four crochetted water bottle carriers with water bottles in them

Tutorial: Super Simple Crocheted Water Bottle Holder in 5 Steps (Great First Project!)

An easy first project!

One of my first crochet projects was a simple water bottle holder. A classic Waldorf school project, it's useful for carrying a water bottle on short hikes or walks.

This is a great first project. It only uses the most basic crochet stitches: a chain and then a lot of single crochet. (If you want to make something fancier, there are plenty of other free patterns online!)

(Read: How to Consciously Be A Role Model in Creativity, Curiosity, and Crafting for Children)

Here's one I made.
It stretches some when the bottle is full.
Here are several more!

Step 0: Supplies

  • Yarn. You won't need a whole ball; this is a good project for leftovers! Mine used about half a ball of yarn. It would also be straightforward to switch colors partway through if you want to use up scraps.
  • A hook that fits the yarn. Hook gauge isn't that important.
  • Scissors

(Read: Tutorial: How To Make a Braided Rag Rug from Old Sheets or T-Shirts)

Step 1: Start chain

Start your chain with a slipknot around your hook. Chain 4 stitches. Don't make them too tight—you'll need to be able to stick your hook back through them!

Here's the chain.

Step 2: Make a disk

Single crochet in the second chain stitch. Then in the first chain stitch. Then keep going around, into the next stitch.

Don't worry if you can't tell what's a stitch and what's not. It'll get more clear the second or third time around the disk, and it doesn't actually matter in the middle. Remember not to pull your stitches too tight!

Once you've done four or so single crochet stitches, do two single crochet stitches in the next stitch. This is how you increase around the edge of the disk. Do two single crochet stitches in all the stitches around the disk and it'll grow nicely.

The goal here is to spiral around the disk, making it bigger and bigger until it is the size of the base of your water bottle.

Starting the disk.
Around and around…
Around and around…
Around and around…
Around and around…
That looks big enough.
Yup—fits the water bottle!

(Read: Tutorial: How to Make a Plush Rag Rug from Old Socks!)

Step 3: Make a cylinder

Your disk is big enough. Now, stop increasing as you go around. Instead of putting two single crochet stitches in each stitch, just do one. As you go around the disk, your stitches won't make the disk wider—instead, it'll start to look like a bowl! You're making a cylinder.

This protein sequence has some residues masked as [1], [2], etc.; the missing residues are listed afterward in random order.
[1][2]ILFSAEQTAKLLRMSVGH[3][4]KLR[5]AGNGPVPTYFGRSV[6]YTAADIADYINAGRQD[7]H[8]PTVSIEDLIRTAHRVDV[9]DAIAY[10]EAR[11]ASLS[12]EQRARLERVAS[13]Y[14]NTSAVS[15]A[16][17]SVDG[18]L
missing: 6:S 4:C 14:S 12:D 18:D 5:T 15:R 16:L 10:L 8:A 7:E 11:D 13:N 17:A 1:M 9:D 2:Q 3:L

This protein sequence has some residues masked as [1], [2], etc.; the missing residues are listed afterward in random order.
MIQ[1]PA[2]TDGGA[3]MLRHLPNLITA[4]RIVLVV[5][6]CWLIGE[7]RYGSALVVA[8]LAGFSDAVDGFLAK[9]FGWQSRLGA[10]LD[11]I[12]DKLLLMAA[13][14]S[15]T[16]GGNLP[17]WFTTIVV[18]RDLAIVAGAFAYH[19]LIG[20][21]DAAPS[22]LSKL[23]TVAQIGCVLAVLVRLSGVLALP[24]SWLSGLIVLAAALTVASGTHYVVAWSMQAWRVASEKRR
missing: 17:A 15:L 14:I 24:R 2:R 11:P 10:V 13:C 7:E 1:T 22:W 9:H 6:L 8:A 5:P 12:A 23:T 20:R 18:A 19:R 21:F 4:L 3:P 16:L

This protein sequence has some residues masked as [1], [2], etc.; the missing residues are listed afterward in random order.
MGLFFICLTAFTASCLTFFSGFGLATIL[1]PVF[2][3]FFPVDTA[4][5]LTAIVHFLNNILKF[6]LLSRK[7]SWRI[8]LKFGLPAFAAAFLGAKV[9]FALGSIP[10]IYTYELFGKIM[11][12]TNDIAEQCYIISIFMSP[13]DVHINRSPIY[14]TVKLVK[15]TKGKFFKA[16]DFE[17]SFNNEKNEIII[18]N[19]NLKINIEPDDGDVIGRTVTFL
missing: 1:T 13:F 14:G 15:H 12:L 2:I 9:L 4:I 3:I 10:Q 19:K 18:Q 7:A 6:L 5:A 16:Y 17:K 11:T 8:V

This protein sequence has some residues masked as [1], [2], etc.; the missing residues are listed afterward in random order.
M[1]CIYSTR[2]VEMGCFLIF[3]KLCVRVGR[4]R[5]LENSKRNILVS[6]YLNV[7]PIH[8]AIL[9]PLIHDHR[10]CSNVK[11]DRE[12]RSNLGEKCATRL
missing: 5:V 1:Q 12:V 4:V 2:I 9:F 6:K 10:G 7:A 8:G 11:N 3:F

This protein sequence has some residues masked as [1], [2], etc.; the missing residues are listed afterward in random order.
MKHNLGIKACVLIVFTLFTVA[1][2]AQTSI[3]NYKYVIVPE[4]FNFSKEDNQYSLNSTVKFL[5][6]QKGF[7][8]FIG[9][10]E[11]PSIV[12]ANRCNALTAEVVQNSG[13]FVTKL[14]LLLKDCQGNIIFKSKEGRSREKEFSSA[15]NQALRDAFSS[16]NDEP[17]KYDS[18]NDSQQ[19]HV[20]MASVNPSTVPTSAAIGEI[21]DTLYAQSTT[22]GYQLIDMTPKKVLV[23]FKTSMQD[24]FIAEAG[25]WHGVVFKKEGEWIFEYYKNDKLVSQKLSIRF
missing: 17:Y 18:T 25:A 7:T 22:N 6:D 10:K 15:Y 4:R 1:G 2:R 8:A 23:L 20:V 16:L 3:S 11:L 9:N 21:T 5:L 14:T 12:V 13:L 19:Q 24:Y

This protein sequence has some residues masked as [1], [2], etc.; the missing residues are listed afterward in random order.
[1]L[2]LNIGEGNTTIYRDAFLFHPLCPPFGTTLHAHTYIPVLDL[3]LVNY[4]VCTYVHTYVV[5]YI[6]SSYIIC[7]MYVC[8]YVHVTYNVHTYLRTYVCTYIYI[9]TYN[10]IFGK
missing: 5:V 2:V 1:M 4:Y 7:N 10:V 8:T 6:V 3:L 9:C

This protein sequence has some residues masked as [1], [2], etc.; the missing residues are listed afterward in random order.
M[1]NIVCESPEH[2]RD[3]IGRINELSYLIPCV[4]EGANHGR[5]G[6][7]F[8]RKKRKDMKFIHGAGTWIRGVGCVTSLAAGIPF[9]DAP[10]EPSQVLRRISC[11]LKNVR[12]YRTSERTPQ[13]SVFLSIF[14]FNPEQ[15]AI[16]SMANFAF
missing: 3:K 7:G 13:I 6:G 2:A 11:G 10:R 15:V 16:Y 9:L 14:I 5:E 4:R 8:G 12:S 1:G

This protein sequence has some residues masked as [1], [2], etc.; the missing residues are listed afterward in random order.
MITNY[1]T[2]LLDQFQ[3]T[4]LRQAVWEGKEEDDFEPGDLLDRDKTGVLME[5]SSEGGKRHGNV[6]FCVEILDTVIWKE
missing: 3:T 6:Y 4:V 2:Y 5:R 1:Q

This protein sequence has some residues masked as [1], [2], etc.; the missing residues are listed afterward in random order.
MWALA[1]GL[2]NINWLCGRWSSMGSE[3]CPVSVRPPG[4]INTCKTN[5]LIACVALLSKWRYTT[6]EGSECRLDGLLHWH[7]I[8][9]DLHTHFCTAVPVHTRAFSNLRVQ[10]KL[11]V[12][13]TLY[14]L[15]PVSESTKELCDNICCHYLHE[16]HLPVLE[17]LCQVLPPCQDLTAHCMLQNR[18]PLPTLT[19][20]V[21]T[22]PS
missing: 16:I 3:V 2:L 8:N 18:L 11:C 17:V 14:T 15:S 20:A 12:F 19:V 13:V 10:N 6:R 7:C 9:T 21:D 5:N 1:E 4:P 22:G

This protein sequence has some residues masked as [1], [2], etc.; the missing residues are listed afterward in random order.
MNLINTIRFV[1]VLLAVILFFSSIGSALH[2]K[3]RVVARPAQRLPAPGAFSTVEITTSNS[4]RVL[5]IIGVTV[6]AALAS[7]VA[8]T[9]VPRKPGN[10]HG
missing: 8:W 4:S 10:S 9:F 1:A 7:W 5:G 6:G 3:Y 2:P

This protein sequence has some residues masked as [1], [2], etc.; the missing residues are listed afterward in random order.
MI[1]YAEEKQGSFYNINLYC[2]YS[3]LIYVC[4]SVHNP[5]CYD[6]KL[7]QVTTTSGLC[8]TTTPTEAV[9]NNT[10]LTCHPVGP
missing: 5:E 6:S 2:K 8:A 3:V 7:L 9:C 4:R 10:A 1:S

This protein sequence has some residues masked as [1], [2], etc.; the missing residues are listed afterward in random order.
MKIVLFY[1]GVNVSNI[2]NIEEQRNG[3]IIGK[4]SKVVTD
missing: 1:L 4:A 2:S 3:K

Keep going around and around until the cylinder is tall enough for your water bottle.

See the sides forming?
Getting taller.
And taller.
Tall enough!

Step 4: Add a carrying strap

When the cylinder is tall enough, crochet a carrying strap. Here, we switch from crocheting around in a circle to crocheting in rows.

Chain one stitch, then turn.

Chain one.

Single crochet through the next 6 stitches. That will give you a handle 6 stitches wide. I did one holder with a strap that was only 4 stitches wide and it feels too skinny, and like it stretches out too much.

Here's the first row of 6.

Chain one, turn, do another row. Lather, rinse, repeat.

A couple rows in.
Getting longer…
Long enough!

Measure the strap on yourself (or your kid; whoever will be wearing it). It will stretch some with the water bottle in it, so err on the short side. The straps I've made range from 30-36".

When the strap is long enough, attach it on the opposite edge of the cylinder.

Line up the strap so it is across from the other end of the strap. Then, we're going to single crochet across, with each single crochet going through both a stitch on the strap and one on the bottle holder too, connecting them.

Lining up the strap.
Lining up the strap, edge view.
Starting the single crochet.
Doing that first single crochet through both the strap and the holder.
Stich one done!
Let's do another…
Here's the row of six.
Another view of the attachment site.

There is probably a prettier way to attach it. This is functional, though, and straightforward, requiring no new stitch types.

(Read: How I Made a Linen Wrap Skirt With Rainbow Embroidered Flowers)

Step 5: Tuck in the ends

Last, tuck the cut ends of the yarn in at the strap end and at the middle bottom. Weave them into the other stitches so there's no dangling bit.

Water bottle carrier, done!
With a water bottle in it.
If the strap is too long, tie a knot in it, as I've done with this one.
No one will go thirsty!

a skein of wool yarn beside an unfinished rectangle of a lacey crochetted scarf

Projects: Learning to Crochet! Scarves, Water Bottle Carriers, a Hat, and Shawls

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